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Wall Street Could Win Big If SCOTUS Guts Fair Housing Act
     (WASHINGTON, May 22, 2015) -- If the state of Texas prevails in a civil rights case about to be decided by the U.S. Supreme Court, landlords and developers will have an easier time defending themselves in housing discrimination lawsuits.
     But the biggest beneficiary of a win for Texas could well be Wall Street.
     The case alleges that the way Texas allocates low-income housing credits violates the 1968 Fair Housing Act, an issue with little direct connection to banking. But trade groups representing banks and other financial services companies hope that the high court will set a legal precedent in its ruling that could also be used to defend against lending discrimination lawsuits. FULL STORY by Reuters

Chicago-area mobile home park faces Fair Housing Act lawsuit
     (CROWN POINT, Ill., May 18, 2015) -- The federal government is suing a Crown Point, Ill., mobile home park, claiming the park refuses to rent any of its homes to families with children.
     The lawsuit, filed Monday in the U.S. District Court in Hammond, lists Gentle Manor Estates, at 1305 E. North St., and John Townsend, who is listed with the state as the owner, as defendants.
     Townsend could not be reached for comment. FULL STORY in The Chicago Tribune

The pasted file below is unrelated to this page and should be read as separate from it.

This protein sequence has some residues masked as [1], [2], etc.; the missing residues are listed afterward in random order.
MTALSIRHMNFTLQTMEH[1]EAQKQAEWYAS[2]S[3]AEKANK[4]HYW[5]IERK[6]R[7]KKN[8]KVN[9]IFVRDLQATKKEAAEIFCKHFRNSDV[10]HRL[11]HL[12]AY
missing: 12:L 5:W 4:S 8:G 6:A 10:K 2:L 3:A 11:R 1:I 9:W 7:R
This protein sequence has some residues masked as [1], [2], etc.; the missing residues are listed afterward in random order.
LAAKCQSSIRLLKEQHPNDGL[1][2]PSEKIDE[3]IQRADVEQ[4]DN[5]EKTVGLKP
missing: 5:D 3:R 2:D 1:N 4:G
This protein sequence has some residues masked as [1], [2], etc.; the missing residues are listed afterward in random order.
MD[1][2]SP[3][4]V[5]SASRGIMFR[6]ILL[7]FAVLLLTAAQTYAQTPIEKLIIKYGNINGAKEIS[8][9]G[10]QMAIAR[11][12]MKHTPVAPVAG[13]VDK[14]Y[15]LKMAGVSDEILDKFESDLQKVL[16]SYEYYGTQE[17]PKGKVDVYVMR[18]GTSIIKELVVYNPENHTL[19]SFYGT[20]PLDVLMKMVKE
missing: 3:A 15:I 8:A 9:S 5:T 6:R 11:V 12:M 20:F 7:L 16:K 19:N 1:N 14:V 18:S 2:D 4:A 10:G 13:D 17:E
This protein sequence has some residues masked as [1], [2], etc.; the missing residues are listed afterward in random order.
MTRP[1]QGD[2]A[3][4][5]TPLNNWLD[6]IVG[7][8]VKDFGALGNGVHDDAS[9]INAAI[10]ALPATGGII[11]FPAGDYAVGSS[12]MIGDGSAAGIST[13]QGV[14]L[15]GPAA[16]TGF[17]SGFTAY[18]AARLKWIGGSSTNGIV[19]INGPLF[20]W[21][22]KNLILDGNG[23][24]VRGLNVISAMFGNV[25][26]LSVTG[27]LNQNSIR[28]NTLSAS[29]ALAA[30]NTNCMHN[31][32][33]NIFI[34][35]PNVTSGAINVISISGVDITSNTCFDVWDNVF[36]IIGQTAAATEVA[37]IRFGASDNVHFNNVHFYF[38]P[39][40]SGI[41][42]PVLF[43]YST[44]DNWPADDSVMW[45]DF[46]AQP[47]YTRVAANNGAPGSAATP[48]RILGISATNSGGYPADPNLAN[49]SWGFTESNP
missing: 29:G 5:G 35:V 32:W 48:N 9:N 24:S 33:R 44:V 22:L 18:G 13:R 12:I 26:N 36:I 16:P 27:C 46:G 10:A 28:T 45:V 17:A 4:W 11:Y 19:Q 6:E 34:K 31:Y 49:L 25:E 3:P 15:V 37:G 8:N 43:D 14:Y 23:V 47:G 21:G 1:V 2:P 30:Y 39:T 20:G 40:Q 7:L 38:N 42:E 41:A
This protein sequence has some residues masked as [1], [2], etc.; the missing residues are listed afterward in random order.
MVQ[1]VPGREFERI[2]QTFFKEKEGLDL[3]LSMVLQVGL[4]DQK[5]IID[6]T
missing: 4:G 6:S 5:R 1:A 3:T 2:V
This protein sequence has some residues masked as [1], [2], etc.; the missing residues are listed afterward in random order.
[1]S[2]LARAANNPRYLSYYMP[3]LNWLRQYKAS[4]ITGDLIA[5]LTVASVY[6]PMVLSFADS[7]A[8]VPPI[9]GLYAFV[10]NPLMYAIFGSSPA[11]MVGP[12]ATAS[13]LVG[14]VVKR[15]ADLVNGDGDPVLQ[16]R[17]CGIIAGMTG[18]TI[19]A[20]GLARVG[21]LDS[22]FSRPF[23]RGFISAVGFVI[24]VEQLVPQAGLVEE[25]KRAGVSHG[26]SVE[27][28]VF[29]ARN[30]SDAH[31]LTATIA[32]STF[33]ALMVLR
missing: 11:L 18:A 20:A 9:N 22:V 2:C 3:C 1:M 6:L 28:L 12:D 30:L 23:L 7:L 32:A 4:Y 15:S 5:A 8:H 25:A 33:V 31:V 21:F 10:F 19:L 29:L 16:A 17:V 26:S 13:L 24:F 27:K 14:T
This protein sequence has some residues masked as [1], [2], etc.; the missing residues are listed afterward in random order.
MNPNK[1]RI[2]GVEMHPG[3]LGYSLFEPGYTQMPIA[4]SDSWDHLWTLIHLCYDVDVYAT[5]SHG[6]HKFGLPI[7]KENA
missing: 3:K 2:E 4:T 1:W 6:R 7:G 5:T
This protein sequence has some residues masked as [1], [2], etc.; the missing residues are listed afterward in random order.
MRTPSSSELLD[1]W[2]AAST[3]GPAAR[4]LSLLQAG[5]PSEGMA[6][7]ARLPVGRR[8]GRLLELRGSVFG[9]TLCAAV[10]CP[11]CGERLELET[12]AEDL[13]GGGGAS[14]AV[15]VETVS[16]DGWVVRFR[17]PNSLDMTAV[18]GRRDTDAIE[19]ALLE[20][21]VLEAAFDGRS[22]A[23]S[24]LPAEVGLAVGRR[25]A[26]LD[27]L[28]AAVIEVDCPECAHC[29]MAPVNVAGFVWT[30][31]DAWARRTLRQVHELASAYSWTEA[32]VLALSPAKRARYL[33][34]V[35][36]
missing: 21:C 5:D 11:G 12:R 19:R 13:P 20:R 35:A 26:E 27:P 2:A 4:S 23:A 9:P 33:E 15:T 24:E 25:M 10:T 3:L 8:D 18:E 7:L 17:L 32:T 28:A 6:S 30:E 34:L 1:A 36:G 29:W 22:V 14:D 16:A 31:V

OPINION: Housing Apartheid, American Style
     (NEW YORK, May 17, 2015) -- The riots that erupted in Baltimore last month were reminiscent of those that consumed cities all over the country during the 1960s. This rage and unrest was thoroughly explained five decades ago by President Lyndon Johnson’s National Advisory Commission on Civil Disorders, also known as the Kerner Commission. The commission’s report was released in 1968 — the year that the assassination of the Rev. Dr. Martin Luther King Jr. touched off riots in 125 cities — and contains the most candid indictment of racism and segregation seen in such a document, before or since.
     The commission told white Americans what black citizens already knew: that the country was “moving toward two societies, one black, one white — separate and unequal.” It linked the devastating riots that consumed Detroit and Newark in 1967 to residential segregation that had been sustained and made worse by federal policies that concentrated poor black citizens in ghettos. It also said that discrimination and segregation had become a threat to “the future of every American.” FULL EDITORIAL in The New York Times

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